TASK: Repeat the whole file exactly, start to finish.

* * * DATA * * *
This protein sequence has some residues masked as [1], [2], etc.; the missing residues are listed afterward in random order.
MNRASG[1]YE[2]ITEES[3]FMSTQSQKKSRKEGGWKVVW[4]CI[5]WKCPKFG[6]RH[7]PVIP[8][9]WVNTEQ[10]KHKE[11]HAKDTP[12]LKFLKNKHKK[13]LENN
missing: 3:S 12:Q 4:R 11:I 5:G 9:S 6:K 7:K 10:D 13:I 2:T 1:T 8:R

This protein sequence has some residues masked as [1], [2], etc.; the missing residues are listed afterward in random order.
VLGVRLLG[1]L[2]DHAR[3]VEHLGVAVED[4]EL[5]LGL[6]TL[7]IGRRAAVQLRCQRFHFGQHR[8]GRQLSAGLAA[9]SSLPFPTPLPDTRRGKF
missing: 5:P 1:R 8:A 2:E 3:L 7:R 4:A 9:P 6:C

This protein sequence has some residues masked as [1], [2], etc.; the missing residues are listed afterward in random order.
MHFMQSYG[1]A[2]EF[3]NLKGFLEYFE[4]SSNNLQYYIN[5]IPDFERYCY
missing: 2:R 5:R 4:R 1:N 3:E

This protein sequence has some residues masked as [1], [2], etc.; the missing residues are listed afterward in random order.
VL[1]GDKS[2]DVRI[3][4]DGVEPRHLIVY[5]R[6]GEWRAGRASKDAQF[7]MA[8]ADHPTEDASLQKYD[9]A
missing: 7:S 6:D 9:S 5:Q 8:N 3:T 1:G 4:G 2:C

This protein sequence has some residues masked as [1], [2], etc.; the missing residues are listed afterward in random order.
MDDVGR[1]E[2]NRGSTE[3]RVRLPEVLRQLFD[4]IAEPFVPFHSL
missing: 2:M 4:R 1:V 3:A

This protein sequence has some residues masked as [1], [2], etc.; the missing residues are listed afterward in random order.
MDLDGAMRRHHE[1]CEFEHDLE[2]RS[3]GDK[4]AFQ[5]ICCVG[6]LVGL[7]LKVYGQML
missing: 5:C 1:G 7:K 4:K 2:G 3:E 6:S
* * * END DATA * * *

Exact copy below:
This protein sequence has some residues masked as [1], [2], etc.; the missing residues are listed afterward in random order.
MNRASG[1]YE[2]ITEES[3]FMSTQSQKKSRKEGGWKVVW[4]CI[5]WKCPKFG[6]RH[7]PVIP[8][9]WVNTEQ[10]KHKE[11]HAKDTP[12]LKFLKNKHKK[13]LENN
missing: 3:S 12:Q 4:R 11:I 5:G 9:S 6:K 7:K 10:D 13:I 2:T 1:T 8:R

This protein sequence has some residues masked as [1], [2], etc.; the missing residues are listed afterward in random order.
VLGVRLLG[1]L[2]DHAR[3]VEHLGVAVED[4]EL[5]LGL[6]TL[7]IGRRAAVQLRCQRFHFGQHR[8]GRQLSAGLAA[9]SSLPFPTPLPDTRRGKF
missing: 5:P 1:R 8:A 2:E 3:L 7:R 4:A 9:P 6:C

This protein sequence has some residues masked as [1], [2], etc.; the missing residues are listed afterward in random order.
MHFMQSYG[1]A[2]EF[3]NLKGFLEYFE[4]SSNNLQYYIN[5]IPDFERYCY
missing: 2:R 5:R 4:R 1:N 3:E

This protein sequence has some residues masked as [1], [2], etc.; the missing residues are listed afterward in random order.
VL[1]GDKS[2]DVRI[3][4]DGVEPRHLIVY[5]R[6]GEWRAGRASKDAQF[7]MA[8]ADHPTEDASLQKYD[9]A
missing: 7:S 6:D 9:S 5:Q 8:N 3:T 1:G 4:G 2:C

This protein sequence has some residues masked as [1], [2], etc.; the missing residues are listed afterward in random order.
MDDVGR[1]E[2]NRGSTE[3]RVRLPEVLRQLFD[4]IAEPFVPFHSL
missing: 2:M 4:R 1:V 3:A

This protein sequence has some residues masked as [1], [2], etc.; the missing residues are listed afterward in random order.
MDLDGAMRRHHE[1]CEFEHDLE[2]RS[3]GDK[4]AFQ[5]ICCVG[6]LVGL[7]LKVYGQML
missing: 5:C 1:G 7:K 4:K 2:G 3:E 6:S